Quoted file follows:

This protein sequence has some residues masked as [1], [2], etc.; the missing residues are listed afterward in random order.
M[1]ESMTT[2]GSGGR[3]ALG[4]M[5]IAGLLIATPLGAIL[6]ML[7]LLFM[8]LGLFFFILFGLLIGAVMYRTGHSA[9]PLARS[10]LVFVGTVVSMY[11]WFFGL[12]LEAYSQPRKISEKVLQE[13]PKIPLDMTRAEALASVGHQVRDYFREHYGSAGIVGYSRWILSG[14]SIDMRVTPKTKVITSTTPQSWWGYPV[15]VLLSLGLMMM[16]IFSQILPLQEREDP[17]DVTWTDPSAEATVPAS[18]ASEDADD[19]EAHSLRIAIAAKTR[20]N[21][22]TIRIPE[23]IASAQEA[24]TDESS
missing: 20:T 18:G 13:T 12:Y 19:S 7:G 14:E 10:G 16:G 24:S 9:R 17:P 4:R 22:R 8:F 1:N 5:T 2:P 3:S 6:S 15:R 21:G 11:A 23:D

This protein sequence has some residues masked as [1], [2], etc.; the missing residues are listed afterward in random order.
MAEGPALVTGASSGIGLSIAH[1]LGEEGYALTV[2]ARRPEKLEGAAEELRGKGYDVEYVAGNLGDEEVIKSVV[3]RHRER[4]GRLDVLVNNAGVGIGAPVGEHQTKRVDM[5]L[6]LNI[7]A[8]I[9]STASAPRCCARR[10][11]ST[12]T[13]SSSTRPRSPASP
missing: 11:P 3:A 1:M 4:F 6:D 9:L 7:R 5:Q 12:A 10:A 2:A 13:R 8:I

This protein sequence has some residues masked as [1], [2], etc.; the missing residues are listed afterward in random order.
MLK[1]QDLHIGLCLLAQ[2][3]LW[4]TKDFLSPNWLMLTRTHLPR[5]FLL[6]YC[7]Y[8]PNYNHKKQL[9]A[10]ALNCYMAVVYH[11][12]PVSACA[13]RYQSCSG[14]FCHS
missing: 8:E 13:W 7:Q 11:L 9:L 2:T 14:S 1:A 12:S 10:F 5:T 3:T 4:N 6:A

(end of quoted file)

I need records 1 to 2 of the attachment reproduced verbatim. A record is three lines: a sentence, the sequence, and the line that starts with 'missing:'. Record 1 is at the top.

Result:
This protein sequence has some residues masked as [1], [2], etc.; the missing residues are listed afterward in random order.
M[1]ESMTT[2]GSGGR[3]ALG[4]M[5]IAGLLIATPLGAIL[6]ML[7]LLFM[8]LGLFFFILFGLLIGAVMYRTGHSA[9]PLARS[10]LVFVGTVVSMY[11]WFFGL[12]LEAYSQPRKISEKVLQE[13]PKIPLDMTRAEALASVGHQVRDYFREHYGSAGIVGYSRWILSG[14]SIDMRVTPKTKVITSTTPQSWWGYPV[15]VLLSLGLMMM[16]IFSQILPLQEREDP[17]DVTWTDPSAEATVPAS[18]ASEDADD[19]EAHSLRIAIAAKTR[20]N[21][22]TIRIPE[23]IASAQEA[24]TDESS
missing: 20:T 18:G 13:T 12:Y 19:S 7:G 14:E 10:G 16:G 24:S 9:R 17:P 4:R 22:R 8:F 1:N 5:T 2:P 3:S 6:S 15:R 21:G 11:A 23:D

This protein sequence has some residues masked as [1], [2], etc.; the missing residues are listed afterward in random order.
MAEGPALVTGASSGIGLSIAH[1]LGEEGYALTV[2]ARRPEKLEGAAEELRGKGYDVEYVAGNLGDEEVIKSVV[3]RHRER[4]GRLDVLVNNAGVGIGAPVGEHQTKRVDM[5]L[6]LNI[7]A[8]I[9]STASAPRCCARR[10][11]ST[12]T[13]SSSTRPRSPASP
missing: 11:P 3:A 1:M 4:F 6:D 9:L 7:R 5:Q 12:A 10:A 2:A 13:R 8:I